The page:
Across the Continents

Rahim Lalani, BCom’11, tells how first-year Commerce inspired him to visit the far ends of the Earth.
Rahim Lalani
Rahim Lalani in Antarctica in January.

This past January I found myself at the end of the world — Antarctica — a place filled with rich wildlife, raw beauty and daily sensory overload. It was the adventure of a lifetime. I got up close to penguins, witnessed icebergs calving and kayaked alongside Minke whales. I also piqued the interest of a rather large fur seal. If you ever meet an Antarctic fur seal, take heed! They may be big — over 400 pounds — but they’re surprisingly quick and unafraid to defend their territory. 

Taking my first step onto Antarctica’s rocky edge, I thought back to my days in Commerce. My trip here was conceptualized at Queen’s, in Greg Libitz’s Comm 103 class. One day, Professor Libitz explained how great companies create an environment of innovation by developing long-term goals that at first appear unreachable. They’re called “Big Hairy Audacious Goals.”

The concept of big hairy audacious goals was popularized in the 1994 book Built to Last. BHAGs are bold messages meant to inspire people to achieve a seemingly impossible mission. Perhaps the best BHAG ever was John F. Kennedy’s pronouncement, in 1961, that America should put a man on the moon. Other famous BHAGs are Microsoft’s goal to put “a computer on every desk in every home” and SpaceX’s to enable human exploration and settlement of Mars.

As Professor Libitz spoke, I wondered: If corporations can have BHAGs, why can’t people? And what would a personal BHAG look like? The answer came in third year on exchange in France. Spending time with people from different countries was inspiring. I wanted to see more of the world and hit on my BHAG: to visit all seven continents before I turned 30.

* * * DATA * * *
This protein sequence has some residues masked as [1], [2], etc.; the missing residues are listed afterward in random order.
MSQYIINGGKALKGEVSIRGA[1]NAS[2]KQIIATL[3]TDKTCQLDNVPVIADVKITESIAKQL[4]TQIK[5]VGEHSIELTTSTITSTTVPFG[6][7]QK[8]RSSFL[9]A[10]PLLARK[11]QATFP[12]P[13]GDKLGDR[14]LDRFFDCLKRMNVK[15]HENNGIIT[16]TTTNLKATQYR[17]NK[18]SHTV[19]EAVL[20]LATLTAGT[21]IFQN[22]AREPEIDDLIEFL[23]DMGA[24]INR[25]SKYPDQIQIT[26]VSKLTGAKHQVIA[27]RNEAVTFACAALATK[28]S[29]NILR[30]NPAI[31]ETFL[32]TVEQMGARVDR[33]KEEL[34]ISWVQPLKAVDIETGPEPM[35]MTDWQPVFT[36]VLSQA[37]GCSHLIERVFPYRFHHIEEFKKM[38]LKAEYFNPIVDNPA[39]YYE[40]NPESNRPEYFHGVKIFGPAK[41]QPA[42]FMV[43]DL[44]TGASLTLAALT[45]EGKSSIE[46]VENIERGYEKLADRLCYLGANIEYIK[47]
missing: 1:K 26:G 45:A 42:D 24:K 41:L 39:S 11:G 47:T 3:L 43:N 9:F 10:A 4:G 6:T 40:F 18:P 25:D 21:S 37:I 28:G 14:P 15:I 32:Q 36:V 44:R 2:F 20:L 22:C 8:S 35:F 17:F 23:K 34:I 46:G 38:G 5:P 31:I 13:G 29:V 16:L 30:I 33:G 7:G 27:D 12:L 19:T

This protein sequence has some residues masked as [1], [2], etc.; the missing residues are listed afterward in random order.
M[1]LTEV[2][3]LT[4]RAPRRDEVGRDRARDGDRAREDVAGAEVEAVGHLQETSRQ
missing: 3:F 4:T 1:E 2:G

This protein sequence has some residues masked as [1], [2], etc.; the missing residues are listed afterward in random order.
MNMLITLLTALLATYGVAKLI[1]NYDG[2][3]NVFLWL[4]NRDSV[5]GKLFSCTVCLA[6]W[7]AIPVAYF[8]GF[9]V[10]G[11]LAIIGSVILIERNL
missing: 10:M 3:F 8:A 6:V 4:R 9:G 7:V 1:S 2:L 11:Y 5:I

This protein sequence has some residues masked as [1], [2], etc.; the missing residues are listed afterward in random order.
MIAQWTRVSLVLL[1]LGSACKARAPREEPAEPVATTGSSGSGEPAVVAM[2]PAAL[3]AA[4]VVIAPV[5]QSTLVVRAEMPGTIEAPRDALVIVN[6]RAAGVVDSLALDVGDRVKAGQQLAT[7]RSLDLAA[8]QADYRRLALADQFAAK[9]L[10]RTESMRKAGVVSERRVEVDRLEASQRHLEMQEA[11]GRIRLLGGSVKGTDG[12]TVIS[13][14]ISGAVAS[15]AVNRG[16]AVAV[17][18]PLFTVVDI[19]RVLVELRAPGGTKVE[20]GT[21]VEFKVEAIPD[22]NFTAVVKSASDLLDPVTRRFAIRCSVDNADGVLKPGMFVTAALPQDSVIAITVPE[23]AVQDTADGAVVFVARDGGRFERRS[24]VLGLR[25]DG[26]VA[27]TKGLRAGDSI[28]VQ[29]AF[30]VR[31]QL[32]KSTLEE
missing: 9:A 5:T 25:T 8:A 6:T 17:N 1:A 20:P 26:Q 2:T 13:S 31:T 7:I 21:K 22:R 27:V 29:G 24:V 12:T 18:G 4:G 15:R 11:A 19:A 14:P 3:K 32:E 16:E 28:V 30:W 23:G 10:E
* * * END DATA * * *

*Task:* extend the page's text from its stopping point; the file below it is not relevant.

I was then 20 and could check off two continents right away. I was in Europe at the time, and, having grown up in Toronto, I had “visited” North America. That left five continents. I wanted to move fast.

First up was Africa, in 2010. My mom is from Tanzania and my dad from Uganda, so this was an opportunity to see their homelands. The next year, after graduation, came Vietnam and other parts of Southeast Asia. Starting a full-time job as a marketer in Toronto introduced a new set of priorities, but I did not forget my BHAG. In 2012, I ticked off a fifth continent when I took a trip to Argentina.

Setting a personal BHAG taught me three things: Achieving a seemingly impossible goal over a decade is immensely rewarding given society’s general focus on instant gratification. Second, diversity of thinking is transformational — the greatest personal growth for me came from interactions with people from different places and cultures. Third, working to achieve big goals means prioritizing. For me, the priorities became travel and experiences.

In Vietnam, I hiked two days through the lush rice fields of Sapa and broke bread with a local homestay family. In Argentina, I donned crampons to traverse the Perito Moreno Glacier in the Los Glaciares National Park, drinking the glacier’s fresh, ice-cold water — the best I’ve ever tasted! In Uganda, I endured an eight-hour drive from Mbarara over dirt roads to see mountain gorillas in the Bwindi Impenetrable Forest. The driver humorously remarked that he had a PhD — a Pot Hole Degree thanks to all the bumpy roads he had driven on! My visit to Australia and New Zealand, in 2015, was equally enthralling, because in Melbourne I watched the World Cup of Cricket final with my family and 93,000 other people.

Antarctica was a different kind of trip. Our ship was primarily a research vessel, so the experience felt more like an expedition than a vacation. Weather was a constant factor. One minute the sea was like glass, the next our ship was riding 15-foot waves and being battered by fierce winds.

Despite the cold and ice, Antarctica is home to incredible wildlife. At one point, the biggest bird I’d ever seen flew over me. It was a wandering albatross, whose wingspan can reach more than 11 feet. It seemed fitting. Having a big hairy audacious goal is really about stretching your wings. When you do, it’s amazing how far you can go.